Carnac, France: Where tradition and beauty are set in stone
St. Cornelius, known as Cornély in France, opens his arms in blessing from a niche above the old stone church in Carnac. Legend has it that he was persecuted by Rome for his opposition to animal sacrifice and chased by soldiers all the way to the Brittany coast. Trapped, he turned around and changed them into 3,000 rough-hewn stones that still stand in military rows on a chain of fields just north of here.
There are other hypotheses about the Carnac boulders, carbon dated to 4000 to 2000 BC. They mark one of Caesar's camps during the Gallic Wars from 58 to 50 BC. Or they were snake worship sites for ancient Celts whose territory included parts of England and Ireland as well as Brittany. Or maybe they were goblin lairs and fairy treasures. But St. Cornelius works for me.
It's the same story with other prehistoric monuments in Western Europe. No one knows for sure who built them or why, although sites have been found, from Scandinavia to Spain, that have various configurations: upright stones, known as menhirs or megaliths, standing alone or in groups, as at Stonehenge, England; dolmens, Neolithic tombs made of massive boulders, laid on top of one another; and tumuli, or artificial mounds, where ancient man buried the departed under heaps of rubble....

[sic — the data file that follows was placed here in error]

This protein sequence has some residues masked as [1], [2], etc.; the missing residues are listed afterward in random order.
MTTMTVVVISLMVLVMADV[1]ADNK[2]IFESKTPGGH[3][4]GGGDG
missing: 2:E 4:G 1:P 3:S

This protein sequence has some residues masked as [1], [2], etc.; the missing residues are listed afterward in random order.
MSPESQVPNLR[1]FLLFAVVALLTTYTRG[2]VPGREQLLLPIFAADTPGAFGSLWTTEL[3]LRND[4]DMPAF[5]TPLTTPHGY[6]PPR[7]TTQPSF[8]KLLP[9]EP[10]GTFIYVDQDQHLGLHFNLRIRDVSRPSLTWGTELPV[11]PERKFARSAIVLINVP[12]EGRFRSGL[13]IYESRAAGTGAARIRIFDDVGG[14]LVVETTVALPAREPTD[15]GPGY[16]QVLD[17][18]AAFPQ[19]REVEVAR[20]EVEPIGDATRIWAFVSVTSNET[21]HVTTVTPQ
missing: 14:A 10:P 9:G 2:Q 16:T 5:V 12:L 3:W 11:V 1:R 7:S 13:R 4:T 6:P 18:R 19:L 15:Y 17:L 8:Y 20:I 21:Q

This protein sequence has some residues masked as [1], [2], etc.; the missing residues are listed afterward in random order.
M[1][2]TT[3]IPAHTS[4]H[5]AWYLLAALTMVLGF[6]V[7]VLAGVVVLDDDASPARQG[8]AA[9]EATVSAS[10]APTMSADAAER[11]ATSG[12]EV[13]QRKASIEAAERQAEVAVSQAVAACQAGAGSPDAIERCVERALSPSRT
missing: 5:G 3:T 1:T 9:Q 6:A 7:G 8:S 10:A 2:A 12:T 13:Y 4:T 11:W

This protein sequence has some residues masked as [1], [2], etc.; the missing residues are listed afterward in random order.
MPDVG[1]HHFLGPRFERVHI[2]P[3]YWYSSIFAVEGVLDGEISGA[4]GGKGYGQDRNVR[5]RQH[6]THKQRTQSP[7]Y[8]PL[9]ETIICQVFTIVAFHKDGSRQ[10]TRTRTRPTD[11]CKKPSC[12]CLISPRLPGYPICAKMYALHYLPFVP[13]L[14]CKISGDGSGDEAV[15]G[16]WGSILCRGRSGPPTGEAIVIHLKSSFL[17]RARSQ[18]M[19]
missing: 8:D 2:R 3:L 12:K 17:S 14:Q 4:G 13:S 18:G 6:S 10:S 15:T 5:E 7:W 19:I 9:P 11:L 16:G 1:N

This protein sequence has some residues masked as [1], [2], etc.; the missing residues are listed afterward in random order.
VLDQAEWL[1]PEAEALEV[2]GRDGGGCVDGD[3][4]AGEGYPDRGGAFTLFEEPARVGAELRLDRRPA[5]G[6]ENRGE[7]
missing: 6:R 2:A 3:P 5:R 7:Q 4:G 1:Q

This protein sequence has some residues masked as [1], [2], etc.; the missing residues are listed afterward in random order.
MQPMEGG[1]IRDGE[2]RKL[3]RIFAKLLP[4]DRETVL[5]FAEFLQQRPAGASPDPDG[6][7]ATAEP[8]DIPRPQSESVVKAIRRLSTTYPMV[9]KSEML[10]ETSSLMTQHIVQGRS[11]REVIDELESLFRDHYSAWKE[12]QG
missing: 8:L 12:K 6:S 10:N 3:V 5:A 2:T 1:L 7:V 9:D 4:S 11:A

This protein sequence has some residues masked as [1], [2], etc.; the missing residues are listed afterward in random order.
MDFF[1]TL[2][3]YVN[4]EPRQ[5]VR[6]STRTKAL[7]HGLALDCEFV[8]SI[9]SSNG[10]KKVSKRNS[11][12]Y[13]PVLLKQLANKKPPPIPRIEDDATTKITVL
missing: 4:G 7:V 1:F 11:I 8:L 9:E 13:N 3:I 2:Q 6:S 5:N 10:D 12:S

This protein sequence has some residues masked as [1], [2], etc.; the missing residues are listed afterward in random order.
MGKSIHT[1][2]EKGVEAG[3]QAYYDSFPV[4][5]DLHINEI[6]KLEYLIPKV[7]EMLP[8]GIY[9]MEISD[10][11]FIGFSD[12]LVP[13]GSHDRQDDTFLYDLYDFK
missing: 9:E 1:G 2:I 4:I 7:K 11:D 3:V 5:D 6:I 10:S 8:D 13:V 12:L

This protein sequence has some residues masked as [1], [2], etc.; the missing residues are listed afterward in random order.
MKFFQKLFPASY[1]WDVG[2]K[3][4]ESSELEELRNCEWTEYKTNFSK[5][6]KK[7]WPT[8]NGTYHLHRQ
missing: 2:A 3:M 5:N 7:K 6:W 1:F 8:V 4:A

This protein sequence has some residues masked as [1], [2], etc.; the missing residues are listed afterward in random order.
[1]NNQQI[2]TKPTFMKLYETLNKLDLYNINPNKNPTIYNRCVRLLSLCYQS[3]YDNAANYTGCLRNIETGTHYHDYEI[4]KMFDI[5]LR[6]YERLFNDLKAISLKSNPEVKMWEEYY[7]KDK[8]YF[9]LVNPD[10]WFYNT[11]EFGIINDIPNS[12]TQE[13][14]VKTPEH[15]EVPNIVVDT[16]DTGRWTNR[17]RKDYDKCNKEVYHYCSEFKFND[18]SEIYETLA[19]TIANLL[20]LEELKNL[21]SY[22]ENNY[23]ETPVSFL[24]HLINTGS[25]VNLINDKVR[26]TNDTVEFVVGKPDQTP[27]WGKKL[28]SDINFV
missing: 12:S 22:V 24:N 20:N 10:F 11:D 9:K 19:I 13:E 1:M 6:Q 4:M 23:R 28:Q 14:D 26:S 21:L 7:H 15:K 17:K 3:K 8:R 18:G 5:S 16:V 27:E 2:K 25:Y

comments powered by Disqus
- Dr. Saad Eskander's forced departure from Iraq's National Library and Archives deplored
- Nancy Cott selected as the next President-Elect of the Organization of American Historians
- Scholar calls ISIS destruction of antiquities an example of ethnic cleansing
- Historian Qingjia Edward Wang never thought he would one day write a book about chopsticks.
- Bernard Bailyn’s influence on the profession is hailed in the WSJ